Once a mediator has been chosen you will be required to sign a mediation agreement before commencing the process. The mediator will meet with each party individually prior to the joint mediation session. This can be done in person or online. This initial meeting can be helpful in building rapport with the mediator and also gives the mediator an opportunity to gather some information about the parties, the nature of the relationship and the issues they are facing. After this meeting, the parties usually feel more comfortable to schedule a private discussion with the mediator and they may feel more at ease going into the joint mediation.

In preparation for the mediation, you and your spouse must gather all relevant information and share it when necessary. The information that must be gathered are generally bank statements, tax returns, details of assets and liabilities, valuations of business and property, and information regarding the children.

How the divorce mediation process works

When the mediation commences, the mediator will brief the parties regarding the ground rules and ask each party to tell their story to the other. Then an agenda is set, in consultation with the parties. The agenda is a list of issues that the parties want to discuss. Once the agenda has been set, the parties are invited to discuss and explore options around each item on the agenda, with a goal to reach an agreement.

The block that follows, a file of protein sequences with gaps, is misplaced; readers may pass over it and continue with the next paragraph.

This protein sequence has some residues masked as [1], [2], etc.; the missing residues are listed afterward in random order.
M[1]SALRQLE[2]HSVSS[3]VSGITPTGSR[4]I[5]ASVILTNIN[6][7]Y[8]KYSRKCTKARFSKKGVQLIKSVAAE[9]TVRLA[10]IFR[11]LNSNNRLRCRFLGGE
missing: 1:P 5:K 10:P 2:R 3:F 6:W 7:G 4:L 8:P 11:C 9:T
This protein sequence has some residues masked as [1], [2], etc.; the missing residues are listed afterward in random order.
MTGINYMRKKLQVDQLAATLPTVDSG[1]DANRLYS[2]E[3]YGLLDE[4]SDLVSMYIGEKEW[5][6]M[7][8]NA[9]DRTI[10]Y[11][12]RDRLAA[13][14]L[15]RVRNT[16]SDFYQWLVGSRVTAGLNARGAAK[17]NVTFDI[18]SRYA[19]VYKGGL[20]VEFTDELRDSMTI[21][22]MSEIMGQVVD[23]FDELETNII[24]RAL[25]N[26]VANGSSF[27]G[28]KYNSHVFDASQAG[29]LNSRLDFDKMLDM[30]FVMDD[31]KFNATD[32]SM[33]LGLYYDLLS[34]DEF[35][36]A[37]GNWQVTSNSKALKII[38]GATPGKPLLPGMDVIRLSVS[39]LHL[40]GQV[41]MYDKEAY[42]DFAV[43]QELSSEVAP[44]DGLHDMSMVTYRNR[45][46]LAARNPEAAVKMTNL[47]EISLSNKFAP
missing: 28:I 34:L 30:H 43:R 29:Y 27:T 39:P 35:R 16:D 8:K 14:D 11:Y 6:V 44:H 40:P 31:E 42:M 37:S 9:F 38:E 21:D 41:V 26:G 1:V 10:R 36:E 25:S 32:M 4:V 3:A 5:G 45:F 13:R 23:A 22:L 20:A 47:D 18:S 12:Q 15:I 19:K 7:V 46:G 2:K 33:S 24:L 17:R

It is important that the parties keep an open mind and listen carefully to what the other party is saying, otherwise conflict can escalate. It’s beneficial to be flexible when discussing options. Parties should not get positional in their approach but think outside the box. Tit–for-tat in family law matters does not work.

It is a good idea for each party to consider their goals, values, needs, their plan for the future of the family as well as the needs and wants of the other party in the course of the discussion.

Mediation is most successful when all parties respectfully cooperate to reach a resolution with the facilitation of a neutral mediator.